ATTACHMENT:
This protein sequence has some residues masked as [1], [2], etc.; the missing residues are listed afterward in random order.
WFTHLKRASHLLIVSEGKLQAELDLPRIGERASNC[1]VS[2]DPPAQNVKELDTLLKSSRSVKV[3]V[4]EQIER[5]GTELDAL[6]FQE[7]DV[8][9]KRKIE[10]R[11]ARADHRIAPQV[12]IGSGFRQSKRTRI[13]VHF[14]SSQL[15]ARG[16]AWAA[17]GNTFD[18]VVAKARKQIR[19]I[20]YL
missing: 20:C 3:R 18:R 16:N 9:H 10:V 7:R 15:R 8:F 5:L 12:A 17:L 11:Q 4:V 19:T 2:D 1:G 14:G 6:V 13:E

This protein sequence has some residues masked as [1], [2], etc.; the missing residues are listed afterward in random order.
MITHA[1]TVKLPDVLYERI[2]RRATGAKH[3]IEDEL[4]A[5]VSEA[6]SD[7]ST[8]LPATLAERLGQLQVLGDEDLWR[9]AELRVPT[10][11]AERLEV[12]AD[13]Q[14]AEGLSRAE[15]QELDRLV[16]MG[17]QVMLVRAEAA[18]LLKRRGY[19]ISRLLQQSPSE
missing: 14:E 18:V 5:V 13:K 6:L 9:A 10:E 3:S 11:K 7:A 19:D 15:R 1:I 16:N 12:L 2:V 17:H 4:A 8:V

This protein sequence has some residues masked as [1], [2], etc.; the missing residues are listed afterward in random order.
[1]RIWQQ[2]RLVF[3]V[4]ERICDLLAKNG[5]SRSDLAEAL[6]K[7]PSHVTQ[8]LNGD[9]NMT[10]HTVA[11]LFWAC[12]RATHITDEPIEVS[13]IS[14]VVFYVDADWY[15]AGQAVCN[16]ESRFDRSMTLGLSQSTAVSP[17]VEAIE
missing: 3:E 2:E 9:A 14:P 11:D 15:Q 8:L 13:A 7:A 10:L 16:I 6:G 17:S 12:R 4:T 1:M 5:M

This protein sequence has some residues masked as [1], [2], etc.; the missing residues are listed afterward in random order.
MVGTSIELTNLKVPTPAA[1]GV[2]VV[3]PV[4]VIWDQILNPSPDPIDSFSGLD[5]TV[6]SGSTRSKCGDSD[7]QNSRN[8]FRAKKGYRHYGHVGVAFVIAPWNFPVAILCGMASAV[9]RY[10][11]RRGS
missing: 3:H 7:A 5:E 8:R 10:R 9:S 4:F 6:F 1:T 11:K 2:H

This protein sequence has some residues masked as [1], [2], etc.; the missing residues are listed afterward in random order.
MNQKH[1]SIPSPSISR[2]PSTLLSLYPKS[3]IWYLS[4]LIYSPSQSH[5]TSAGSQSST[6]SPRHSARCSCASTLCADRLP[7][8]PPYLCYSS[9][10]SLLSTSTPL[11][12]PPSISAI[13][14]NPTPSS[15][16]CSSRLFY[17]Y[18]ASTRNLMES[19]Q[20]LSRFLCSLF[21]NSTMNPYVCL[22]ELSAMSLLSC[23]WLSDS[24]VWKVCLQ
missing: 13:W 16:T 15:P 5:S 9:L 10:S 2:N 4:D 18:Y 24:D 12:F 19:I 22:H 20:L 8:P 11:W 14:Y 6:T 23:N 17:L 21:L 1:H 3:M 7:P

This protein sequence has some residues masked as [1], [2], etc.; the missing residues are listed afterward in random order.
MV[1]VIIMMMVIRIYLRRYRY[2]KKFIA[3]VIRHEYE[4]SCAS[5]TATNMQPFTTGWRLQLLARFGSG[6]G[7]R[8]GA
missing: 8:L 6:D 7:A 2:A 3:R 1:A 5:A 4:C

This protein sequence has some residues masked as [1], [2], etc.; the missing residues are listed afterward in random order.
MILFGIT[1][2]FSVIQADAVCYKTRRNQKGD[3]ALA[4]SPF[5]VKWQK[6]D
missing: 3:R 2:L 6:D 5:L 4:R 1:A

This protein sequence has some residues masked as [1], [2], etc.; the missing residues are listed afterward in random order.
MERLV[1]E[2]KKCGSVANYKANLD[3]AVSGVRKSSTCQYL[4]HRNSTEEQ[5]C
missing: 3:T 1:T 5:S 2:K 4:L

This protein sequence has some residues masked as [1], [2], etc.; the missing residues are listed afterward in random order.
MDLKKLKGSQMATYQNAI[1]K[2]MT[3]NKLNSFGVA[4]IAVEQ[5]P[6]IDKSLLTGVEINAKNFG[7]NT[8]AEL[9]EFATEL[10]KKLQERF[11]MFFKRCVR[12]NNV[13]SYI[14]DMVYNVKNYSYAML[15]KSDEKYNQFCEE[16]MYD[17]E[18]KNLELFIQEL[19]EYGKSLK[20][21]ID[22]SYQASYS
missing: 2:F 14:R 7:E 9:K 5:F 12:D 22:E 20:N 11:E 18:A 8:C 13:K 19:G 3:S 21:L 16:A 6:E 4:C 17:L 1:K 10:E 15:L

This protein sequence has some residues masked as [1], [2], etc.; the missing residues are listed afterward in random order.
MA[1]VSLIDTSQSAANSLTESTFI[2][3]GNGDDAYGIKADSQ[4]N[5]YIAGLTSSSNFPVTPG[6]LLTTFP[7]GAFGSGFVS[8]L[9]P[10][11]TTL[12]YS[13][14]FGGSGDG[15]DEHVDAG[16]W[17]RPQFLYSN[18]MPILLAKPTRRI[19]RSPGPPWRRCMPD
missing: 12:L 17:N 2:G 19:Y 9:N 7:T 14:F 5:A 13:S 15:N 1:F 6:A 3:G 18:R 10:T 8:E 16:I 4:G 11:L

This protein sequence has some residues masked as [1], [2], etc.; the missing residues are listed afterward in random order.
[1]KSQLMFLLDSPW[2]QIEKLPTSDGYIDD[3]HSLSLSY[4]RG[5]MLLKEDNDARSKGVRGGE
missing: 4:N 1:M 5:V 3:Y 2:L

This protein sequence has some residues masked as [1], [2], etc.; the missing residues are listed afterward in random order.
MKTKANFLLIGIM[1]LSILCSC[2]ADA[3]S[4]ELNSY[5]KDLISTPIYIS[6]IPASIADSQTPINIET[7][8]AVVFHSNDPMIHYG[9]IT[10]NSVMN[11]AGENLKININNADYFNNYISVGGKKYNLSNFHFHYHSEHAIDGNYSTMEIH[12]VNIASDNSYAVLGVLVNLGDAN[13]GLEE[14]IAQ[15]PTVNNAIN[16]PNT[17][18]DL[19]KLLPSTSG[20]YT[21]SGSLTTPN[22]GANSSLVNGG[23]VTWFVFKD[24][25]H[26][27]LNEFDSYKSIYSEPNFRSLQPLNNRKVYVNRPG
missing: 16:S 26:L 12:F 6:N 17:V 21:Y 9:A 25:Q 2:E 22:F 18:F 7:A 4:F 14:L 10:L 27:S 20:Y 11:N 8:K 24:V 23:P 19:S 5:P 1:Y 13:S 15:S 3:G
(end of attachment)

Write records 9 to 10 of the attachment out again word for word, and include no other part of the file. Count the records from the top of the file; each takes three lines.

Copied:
This protein sequence has some residues masked as [1], [2], etc.; the missing residues are listed afterward in random order.
MDLKKLKGSQMATYQNAI[1]K[2]MT[3]NKLNSFGVA[4]IAVEQ[5]P[6]IDKSLLTGVEINAKNFG[7]NT[8]AEL[9]EFATEL[10]KKLQERF[11]MFFKRCVR[12]NNV[13]SYI[14]DMVYNVKNYSYAML[15]KSDEKYNQFCEE[16]MYD[17]E[18]KNLELFIQEL[19]EYGKSLK[20][21]ID[22]SYQASYS
missing: 2:F 14:R 7:E 9:K 5:F 12:D 22:E 20:N 11:E 18:A 8:C 13:K 19:G 3:S 21:L 16:A 6:E 4:C 17:L 1:K 10:E 15:L

This protein sequence has some residues masked as [1], [2], etc.; the missing residues are listed afterward in random order.
MA[1]VSLIDTSQSAANSLTESTFI[2][3]GNGDDAYGIKADSQ[4]N[5]YIAGLTSSSNFPVTPG[6]LLTTFP[7]GAFGSGFVS[8]L[9]P[10][11]TTL[12]YS[13][14]FGGSGDG[15]DEHVDAG[16]W[17]RPQFLYSN[18]MPILLAKPTRRI[19]RSPGPPWRRCMPD
missing: 12:L 17:N 2:G 19:Y 9:N 7:T 14:F 5:A 13:S 15:N 1:F 6:A 3:G 18:R 10:T 8:E 16:I 4:G 11:L